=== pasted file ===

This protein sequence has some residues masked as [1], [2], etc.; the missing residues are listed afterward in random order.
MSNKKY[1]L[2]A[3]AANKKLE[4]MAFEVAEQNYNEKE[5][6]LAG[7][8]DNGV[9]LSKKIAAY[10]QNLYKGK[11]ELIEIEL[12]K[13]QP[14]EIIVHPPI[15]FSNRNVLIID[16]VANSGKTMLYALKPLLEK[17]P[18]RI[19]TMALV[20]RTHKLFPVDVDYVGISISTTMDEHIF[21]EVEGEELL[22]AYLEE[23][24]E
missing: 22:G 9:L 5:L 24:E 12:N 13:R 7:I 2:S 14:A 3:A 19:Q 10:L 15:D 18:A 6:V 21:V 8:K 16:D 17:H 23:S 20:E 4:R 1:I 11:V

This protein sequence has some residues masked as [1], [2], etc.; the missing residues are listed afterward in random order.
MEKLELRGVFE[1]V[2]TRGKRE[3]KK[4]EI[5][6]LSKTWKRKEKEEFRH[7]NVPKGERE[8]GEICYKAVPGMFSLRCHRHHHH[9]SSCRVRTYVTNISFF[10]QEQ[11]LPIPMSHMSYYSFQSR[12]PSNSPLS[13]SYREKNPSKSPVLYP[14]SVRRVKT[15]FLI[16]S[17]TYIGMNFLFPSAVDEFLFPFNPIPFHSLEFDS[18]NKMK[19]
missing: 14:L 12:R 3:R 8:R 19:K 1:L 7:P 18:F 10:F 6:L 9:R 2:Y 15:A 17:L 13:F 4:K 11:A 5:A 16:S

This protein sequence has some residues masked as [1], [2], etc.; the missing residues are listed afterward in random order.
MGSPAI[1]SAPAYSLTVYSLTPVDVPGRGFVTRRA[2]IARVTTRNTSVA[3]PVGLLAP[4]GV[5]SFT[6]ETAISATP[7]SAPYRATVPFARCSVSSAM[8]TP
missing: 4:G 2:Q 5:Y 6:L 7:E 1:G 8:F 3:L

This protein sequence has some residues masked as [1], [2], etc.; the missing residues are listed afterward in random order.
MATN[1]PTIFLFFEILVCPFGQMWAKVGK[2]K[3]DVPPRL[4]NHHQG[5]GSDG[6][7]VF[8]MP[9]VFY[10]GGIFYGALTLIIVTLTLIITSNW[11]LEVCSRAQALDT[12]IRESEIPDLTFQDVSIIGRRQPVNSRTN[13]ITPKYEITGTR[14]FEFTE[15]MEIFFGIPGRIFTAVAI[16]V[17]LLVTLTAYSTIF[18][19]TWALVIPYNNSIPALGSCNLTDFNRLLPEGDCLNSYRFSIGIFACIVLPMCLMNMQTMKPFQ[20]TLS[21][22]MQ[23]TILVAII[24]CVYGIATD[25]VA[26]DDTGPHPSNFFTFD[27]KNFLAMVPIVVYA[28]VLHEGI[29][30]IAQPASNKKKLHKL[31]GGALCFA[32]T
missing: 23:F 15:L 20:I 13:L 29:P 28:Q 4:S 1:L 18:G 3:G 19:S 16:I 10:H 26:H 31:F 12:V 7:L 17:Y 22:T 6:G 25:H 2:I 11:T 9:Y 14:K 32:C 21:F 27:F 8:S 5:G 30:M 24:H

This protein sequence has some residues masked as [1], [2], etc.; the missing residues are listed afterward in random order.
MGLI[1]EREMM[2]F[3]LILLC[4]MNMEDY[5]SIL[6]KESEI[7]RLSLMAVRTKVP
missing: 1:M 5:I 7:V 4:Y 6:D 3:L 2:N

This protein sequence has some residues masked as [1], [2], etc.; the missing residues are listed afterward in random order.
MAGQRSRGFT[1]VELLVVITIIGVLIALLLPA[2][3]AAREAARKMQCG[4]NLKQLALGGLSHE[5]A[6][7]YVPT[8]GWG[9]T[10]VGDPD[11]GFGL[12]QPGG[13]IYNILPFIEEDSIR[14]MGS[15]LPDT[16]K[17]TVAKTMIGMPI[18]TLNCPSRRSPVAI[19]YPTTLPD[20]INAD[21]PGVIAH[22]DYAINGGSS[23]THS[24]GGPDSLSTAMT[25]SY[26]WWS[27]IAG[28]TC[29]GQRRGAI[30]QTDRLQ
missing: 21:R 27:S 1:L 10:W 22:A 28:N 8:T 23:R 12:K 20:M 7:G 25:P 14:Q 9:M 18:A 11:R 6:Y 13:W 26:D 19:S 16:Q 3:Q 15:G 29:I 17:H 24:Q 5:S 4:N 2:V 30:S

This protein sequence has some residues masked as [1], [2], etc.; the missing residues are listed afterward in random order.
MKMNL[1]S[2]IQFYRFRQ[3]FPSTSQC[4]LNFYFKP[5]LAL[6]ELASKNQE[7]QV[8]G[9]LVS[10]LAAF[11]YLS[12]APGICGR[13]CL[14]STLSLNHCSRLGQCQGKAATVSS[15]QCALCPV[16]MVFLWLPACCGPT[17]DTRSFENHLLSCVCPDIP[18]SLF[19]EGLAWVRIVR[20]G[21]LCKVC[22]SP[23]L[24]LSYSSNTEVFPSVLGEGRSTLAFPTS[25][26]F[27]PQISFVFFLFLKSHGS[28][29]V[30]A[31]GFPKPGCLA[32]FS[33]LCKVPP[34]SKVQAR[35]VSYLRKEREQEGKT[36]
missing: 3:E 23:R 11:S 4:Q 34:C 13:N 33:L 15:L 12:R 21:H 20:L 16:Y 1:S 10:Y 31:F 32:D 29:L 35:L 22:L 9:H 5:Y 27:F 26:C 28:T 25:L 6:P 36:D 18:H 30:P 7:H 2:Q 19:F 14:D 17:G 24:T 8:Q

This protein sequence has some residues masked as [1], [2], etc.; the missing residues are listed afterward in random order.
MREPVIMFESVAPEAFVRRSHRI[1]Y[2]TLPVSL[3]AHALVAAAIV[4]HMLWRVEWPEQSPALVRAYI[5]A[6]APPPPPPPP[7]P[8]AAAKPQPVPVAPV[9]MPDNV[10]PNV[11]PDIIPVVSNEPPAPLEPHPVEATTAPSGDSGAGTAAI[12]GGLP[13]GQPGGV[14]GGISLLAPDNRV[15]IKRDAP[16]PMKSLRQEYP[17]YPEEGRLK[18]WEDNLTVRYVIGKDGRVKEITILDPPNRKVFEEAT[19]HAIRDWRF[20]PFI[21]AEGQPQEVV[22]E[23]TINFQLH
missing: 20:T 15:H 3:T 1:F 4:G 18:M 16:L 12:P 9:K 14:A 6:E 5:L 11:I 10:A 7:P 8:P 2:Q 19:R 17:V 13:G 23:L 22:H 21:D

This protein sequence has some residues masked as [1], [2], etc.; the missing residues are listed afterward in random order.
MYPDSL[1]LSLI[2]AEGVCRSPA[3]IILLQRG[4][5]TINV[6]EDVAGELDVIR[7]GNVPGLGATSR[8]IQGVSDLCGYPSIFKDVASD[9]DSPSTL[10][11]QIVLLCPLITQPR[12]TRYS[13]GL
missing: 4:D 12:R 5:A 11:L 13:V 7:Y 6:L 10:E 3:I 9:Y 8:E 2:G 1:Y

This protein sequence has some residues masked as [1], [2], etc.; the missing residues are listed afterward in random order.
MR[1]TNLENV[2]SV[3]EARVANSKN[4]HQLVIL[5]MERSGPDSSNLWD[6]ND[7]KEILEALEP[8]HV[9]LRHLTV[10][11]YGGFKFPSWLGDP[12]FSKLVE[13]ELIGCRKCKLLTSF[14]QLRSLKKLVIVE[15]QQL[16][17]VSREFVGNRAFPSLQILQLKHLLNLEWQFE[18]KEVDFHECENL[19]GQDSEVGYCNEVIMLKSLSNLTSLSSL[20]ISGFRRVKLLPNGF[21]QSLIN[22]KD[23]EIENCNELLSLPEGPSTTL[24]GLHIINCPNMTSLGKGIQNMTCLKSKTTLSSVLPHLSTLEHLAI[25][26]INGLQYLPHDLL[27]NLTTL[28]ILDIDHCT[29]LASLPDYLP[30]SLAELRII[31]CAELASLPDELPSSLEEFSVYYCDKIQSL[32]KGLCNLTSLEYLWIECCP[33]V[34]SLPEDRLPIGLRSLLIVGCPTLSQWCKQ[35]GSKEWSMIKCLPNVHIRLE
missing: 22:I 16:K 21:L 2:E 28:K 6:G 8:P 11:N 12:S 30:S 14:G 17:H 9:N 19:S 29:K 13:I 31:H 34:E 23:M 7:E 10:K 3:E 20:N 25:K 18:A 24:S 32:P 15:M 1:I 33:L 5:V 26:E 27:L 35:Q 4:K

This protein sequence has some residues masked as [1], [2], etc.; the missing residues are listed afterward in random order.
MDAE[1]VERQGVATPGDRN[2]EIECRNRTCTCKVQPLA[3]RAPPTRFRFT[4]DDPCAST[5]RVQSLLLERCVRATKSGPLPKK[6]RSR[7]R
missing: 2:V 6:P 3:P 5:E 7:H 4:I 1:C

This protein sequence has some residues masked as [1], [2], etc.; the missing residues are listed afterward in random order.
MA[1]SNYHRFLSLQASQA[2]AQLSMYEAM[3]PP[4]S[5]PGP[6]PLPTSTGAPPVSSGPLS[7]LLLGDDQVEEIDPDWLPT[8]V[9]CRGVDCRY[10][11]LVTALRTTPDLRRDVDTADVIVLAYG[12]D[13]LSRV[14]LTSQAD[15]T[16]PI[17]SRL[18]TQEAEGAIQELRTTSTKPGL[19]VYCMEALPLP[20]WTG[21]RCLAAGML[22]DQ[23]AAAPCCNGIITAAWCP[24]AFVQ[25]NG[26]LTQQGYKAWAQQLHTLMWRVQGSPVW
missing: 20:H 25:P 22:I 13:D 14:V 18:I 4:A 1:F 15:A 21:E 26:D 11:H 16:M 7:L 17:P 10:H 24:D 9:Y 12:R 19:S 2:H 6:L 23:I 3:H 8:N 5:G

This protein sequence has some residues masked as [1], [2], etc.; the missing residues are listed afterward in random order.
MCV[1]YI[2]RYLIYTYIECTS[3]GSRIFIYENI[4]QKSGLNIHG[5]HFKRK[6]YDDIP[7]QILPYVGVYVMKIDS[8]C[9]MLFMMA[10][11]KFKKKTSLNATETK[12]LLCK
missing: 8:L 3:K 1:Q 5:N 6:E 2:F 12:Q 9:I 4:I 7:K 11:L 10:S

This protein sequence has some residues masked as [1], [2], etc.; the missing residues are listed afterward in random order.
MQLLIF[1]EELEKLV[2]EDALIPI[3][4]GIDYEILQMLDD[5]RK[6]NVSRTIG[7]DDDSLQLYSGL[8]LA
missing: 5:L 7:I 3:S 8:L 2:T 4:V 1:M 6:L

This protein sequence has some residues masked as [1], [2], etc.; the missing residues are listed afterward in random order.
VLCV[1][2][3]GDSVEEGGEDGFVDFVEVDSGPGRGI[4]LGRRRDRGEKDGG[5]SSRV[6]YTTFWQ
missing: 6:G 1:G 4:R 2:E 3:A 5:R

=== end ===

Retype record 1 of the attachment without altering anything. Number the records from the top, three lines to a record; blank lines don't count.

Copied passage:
This protein sequence has some residues masked as [1], [2], etc.; the missing residues are listed afterward in random order.
MSNKKY[1]L[2]A[3]AANKKLE[4]MAFEVAEQNYNEKE[5][6]LAG[7][8]DNGV[9]LSKKIAAY[10]QNLYKGK[11]ELIEIEL[12]K[13]QP[14]EIIVHPPI[15]FSNRNVLIID[16]VANSGKTMLYALKPLLEK[17]P[18]RI[19]TMALV[20]RTHKLFPVDVDYVGISISTTMDEHIF[21]EVEGEELL[22]AYLEE[23][24]E
missing: 22:G 9:L 5:L 24:E 12:N 13:R 7:I 2:S 14:A 3:A 19:Q 10:L 15:D 18:A 6:V 21:V 8:K 16:D 17:H 23:S 20:E 4:R 1:I 11:V